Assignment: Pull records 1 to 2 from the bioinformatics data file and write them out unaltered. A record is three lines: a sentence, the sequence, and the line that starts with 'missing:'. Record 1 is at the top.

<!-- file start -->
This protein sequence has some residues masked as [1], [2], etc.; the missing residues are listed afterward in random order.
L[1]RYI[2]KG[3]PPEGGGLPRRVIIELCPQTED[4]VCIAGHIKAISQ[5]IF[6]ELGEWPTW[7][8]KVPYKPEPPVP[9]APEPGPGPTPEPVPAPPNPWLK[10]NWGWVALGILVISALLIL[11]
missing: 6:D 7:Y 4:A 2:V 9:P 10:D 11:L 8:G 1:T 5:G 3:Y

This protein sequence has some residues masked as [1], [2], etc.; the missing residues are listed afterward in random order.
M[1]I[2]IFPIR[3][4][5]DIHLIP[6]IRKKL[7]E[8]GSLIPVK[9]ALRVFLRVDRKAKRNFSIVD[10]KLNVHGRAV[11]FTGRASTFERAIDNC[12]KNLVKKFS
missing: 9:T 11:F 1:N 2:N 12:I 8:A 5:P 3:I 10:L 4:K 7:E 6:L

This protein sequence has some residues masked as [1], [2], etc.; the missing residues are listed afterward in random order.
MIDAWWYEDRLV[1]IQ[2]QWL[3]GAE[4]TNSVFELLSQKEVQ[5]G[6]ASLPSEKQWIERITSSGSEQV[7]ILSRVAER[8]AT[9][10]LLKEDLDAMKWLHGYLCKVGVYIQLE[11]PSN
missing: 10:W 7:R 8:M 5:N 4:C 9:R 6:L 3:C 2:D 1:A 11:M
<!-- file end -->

This protein sequence has some residues masked as [1], [2], etc.; the missing residues are listed afterward in random order.
L[1]RYI[2]KG[3]PPEGGGLPRRVIIELCPQTED[4]VCIAGHIKAISQ[5]IF[6]ELGEWPTW[7][8]KVPYKPEPPVP[9]APEPGPGPTPEPVPAPPNPWLK[10]NWGWVALGILVISALLIL[11]
missing: 6:D 7:Y 4:A 2:V 9:P 10:D 11:L 8:G 1:T 5:G 3:Y

This protein sequence has some residues masked as [1], [2], etc.; the missing residues are listed afterward in random order.
M[1]I[2]IFPIR[3][4][5]DIHLIP[6]IRKKL[7]E[8]GSLIPVK[9]ALRVFLRVDRKAKRNFSIVD[10]KLNVHGRAV[11]FTGRASTFERAIDNC[12]KNLVKKFS
missing: 9:T 11:F 1:N 2:N 12:I 8:A 5:P 3:I 10:L 4:K 7:E 6:L